The detail provided by the banks is far greater than in last year’s stress tests and the fear now is that with so much information fund managers and bank analysts will be able to make their own judgments on how much extra capital will be required by the 90 banks covered by the tests.
“I think next week could see chaos. It’s clear the tests the EBA has done are inadequate. We now have the weekend to work out what the banks really need,” said one analyst at a major European bank. (more)
Mr Hague, the foreign secretary, said the UN secretary-general's special envoy to Libya, Abdul Elah Al-Khatib, would be authorised to present terms for Gaddafi to leave power and bring an end to the bloodshed that began with a popular uprising against his 41-year rule in February.
"He (special envoy) has taken a central role in this contact group meeting and we see him as the channel for negotiations and for political settlement, while the military pressure on the regime will continue to intensify," Mr Hague said in an interview with Reuters during an international Libya contact group meeting in Istanbul.
Alain Juppe, France's foreign minister, said that the military action will continue through Ramadan unless Gaddafi submits to demands to step down.
Hillary Clinton, the US Secretary of State and Baroness Ashton, the European Union's foreign policy chief, were among more than a dozen foreign ministers attending the Istanbul talks, along with heads of NATO, the Arab League and other regional organisations. More than 30 governments and international organisations were attending the one-day meeting.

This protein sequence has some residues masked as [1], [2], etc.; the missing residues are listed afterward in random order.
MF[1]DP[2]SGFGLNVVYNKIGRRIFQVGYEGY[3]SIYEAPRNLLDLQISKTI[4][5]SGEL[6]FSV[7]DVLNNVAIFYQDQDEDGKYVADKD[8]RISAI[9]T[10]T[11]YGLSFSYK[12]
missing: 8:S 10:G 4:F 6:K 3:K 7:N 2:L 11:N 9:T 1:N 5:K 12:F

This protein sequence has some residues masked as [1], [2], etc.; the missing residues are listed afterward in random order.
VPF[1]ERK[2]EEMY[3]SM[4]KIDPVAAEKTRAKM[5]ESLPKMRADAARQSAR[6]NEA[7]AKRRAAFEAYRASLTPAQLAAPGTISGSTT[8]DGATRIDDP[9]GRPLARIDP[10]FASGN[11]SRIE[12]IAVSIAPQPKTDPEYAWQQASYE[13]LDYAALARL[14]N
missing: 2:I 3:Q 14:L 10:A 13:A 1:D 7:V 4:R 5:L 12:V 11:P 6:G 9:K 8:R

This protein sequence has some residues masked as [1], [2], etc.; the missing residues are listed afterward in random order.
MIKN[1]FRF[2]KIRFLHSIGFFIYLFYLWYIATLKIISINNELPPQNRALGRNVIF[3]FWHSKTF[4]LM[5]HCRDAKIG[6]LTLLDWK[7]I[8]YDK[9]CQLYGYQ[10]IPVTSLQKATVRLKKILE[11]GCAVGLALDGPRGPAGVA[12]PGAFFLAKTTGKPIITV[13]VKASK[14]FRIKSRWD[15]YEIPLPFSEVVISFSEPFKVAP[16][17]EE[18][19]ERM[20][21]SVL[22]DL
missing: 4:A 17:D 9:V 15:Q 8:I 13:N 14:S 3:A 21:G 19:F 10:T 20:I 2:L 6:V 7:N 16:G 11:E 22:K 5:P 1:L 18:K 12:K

The Libya contact group today recognised the rebel National Transitional Council as the country's "legitimate governmental authority". (more)
Twice every year amateur photographers gather in carefully-selected spots to set up tripods and wait to capture the ultimate sunset.
On Wednesday night at 2025 local time (0125 BST), the east-west lying streets of the city's famous grid system neatly framed the setting sun, creating golden glows New Yorkers rarely see.
During the phenomenon, the Sun appears to be nestled perfectly between the skyscraper corridors, illuminating the north and south sides of the streets. (read more)
Sources said their branches will be established as early as in September.
The North’s decision to accept the symbols of capitalism and American culture is the latest in the poverty-stricken country’s moves to open up to the outside world.
North Korea recently agreed with the Associated Press to open a permanent bureau in its capital. It also signed a video supply agreement with Thomson Reuters. (source)
A police official said teams of investigators had fanned out to at least three different cities in the country to probe the existence of groups that may have links to the bombings.
The death toll in the blasts climbed to 19 when two injured men succumbed to their wounds, another police official said Saturday.
Both officials spoke on condition of anonymity because they were not authorized to speak to the media.
More than 100 people were still in hospitals in Mumbai being treated for wounds sustained when the bombs went off Wednesday evening.
No group has claimed responsibility for the bombings, and investigators have not named any suspects.
The teams of investigators were questioning suspected members of militant organizations in the southern cities of Bangalore and Hyderabad and the eastern cities of Ranchi and Kolkata, one of the police officials said. (more)